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Iraqi police keep media cameras off bombing sites


18 May, 2007: The Iraqi police have started imposing restrictions on the media by limiting the coverage of terrorist bombings. On May 15, 2007, the police prevented photographers from filming an explosion in Baghdad.

Reporters on the scene of the May 15 bombings in Baghdad told the Arabic satellite television network Alalam that police fired their guns in the air to drive the news photographers and camera operators away from the site of bombing. The bombings occurred at Tayaran Square in Baghdad.

Brigadier-General Abdel Karim Khalaf, operations director at the Iraqi Interior Ministry, said the restrictions on the media were intended to preserve evidence needed for investigations and to protect the privacy and human rights of those wounded.

He said that restricting the media at bombing sites also would prevent those behind the attacks from measuring their success.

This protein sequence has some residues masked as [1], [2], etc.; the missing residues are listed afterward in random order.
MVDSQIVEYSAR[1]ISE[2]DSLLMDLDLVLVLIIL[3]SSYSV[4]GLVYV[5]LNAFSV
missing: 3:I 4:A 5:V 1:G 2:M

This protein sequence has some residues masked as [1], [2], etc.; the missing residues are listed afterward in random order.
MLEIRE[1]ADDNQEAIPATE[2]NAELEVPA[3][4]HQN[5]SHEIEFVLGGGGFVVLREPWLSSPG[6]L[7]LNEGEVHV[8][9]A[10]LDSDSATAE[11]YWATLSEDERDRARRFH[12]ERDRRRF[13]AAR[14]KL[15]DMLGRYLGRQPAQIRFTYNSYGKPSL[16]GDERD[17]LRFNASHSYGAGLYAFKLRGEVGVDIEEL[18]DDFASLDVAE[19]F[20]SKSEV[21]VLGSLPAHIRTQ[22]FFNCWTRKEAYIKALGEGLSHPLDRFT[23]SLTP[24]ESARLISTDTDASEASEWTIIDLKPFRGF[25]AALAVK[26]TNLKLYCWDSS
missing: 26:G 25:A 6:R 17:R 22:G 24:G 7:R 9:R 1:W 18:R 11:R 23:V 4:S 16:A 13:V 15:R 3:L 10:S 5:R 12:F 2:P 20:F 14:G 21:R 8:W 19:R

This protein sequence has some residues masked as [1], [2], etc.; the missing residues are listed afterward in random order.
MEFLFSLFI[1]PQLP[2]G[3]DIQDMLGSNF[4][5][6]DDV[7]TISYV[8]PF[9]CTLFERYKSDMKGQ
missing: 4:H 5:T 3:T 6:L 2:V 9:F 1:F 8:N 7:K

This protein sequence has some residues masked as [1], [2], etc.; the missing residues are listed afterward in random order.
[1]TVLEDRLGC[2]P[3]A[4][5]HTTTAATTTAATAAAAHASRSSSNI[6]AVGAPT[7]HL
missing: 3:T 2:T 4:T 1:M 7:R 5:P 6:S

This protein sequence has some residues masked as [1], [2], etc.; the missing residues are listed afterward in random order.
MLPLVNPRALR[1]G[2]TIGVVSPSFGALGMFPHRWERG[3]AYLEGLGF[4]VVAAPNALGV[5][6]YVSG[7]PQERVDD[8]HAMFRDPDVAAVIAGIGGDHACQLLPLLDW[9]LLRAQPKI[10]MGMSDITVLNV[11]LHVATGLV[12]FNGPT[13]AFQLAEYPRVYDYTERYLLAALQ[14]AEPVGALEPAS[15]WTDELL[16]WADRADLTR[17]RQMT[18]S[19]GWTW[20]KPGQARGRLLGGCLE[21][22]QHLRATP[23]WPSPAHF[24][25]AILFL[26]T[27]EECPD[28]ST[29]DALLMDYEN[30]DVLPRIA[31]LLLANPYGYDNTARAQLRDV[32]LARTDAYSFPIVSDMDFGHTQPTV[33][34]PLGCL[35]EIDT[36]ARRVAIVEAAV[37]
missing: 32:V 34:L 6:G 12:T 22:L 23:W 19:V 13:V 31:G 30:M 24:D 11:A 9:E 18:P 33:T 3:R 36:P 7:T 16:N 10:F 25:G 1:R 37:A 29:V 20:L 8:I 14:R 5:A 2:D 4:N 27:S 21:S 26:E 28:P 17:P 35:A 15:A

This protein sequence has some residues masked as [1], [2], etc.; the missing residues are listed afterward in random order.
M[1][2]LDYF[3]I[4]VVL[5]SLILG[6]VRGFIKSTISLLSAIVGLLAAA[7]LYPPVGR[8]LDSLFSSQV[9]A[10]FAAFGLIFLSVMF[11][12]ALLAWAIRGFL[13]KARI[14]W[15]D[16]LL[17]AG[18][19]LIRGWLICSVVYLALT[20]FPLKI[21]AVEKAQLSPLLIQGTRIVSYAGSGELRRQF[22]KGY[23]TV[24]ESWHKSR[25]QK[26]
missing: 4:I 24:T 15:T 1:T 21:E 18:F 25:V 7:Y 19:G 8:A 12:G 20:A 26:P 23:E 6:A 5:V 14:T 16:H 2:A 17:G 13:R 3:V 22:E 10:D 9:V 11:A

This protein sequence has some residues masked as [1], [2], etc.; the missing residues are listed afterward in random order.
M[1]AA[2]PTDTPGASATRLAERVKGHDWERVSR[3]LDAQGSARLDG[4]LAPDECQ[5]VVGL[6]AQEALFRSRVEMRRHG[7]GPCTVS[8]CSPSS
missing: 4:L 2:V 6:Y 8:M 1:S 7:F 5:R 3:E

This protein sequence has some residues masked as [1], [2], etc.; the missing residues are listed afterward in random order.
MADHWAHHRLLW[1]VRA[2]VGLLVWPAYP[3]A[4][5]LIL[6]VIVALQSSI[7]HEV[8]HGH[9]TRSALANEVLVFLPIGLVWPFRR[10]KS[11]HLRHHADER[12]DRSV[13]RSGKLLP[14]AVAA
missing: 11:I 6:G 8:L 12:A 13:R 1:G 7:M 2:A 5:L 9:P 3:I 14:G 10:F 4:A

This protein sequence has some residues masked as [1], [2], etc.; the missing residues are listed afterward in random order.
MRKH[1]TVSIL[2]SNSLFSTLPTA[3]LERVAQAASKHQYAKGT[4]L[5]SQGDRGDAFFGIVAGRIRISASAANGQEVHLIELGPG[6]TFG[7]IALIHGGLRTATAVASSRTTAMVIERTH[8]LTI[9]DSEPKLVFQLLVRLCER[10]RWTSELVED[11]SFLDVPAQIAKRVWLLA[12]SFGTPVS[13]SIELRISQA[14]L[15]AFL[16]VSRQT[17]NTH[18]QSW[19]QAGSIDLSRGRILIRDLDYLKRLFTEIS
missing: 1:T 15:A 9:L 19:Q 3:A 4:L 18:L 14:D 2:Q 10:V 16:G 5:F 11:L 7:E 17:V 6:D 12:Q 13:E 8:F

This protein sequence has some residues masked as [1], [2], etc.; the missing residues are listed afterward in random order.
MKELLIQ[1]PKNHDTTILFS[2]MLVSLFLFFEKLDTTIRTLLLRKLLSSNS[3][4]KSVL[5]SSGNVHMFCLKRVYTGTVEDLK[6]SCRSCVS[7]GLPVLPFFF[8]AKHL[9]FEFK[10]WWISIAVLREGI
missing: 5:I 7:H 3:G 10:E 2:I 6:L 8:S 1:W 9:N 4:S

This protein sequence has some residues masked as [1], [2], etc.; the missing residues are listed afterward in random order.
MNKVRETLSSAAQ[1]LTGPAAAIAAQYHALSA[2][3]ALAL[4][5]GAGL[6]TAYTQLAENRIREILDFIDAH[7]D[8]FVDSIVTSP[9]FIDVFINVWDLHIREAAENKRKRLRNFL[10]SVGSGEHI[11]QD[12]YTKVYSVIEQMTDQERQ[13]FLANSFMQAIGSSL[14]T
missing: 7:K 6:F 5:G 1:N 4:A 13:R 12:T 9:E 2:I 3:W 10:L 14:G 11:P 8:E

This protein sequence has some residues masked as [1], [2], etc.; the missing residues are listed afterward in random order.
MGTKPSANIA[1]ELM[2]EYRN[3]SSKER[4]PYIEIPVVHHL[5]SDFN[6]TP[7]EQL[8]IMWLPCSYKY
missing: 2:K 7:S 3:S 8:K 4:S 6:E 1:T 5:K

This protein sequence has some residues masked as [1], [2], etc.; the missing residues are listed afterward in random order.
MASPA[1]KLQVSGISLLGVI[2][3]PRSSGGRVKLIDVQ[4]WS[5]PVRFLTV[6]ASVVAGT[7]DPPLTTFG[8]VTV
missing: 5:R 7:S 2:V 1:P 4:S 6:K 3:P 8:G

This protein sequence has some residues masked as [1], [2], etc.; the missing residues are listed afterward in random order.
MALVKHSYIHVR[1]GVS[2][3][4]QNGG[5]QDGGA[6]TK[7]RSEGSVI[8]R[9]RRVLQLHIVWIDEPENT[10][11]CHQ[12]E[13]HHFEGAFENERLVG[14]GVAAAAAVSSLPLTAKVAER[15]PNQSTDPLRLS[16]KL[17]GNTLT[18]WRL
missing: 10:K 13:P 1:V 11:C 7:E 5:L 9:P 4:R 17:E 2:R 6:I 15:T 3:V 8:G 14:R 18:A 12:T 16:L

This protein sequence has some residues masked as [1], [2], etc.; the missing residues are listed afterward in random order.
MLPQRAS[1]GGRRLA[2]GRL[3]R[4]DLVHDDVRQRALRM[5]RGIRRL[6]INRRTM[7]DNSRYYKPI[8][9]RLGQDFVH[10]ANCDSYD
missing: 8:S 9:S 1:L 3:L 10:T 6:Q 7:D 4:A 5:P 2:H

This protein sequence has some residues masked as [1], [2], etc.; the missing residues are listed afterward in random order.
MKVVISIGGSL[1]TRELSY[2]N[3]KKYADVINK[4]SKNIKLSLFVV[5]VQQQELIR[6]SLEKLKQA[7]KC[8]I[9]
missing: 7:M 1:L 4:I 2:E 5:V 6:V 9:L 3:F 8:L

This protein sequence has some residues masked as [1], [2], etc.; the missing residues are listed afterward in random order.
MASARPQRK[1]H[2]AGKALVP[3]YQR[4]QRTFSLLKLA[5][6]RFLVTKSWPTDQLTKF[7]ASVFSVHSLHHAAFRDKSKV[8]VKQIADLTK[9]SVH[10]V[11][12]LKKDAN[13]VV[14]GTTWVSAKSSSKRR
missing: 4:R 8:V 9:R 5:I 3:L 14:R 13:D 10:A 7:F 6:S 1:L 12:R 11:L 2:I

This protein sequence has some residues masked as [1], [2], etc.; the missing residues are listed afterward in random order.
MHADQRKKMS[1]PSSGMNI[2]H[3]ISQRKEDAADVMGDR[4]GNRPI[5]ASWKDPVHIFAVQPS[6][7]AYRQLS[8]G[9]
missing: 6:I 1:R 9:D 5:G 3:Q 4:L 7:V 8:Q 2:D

Brigadier-General Abdel Karim Khalaf denied allegations that limiting the media coverage was a move towards regulating freedom of the press and said that other countries have similar restrictions.

The United States and Iraqi forces launched a security crackdown in Baghdad three months ago in an effort to improve security in the capital. In Baghdad, often scores of people die each day in roadside attacks and suicide bomb attacks, and in sectarian violence involving the majority Shiites and the minority Sunnis.




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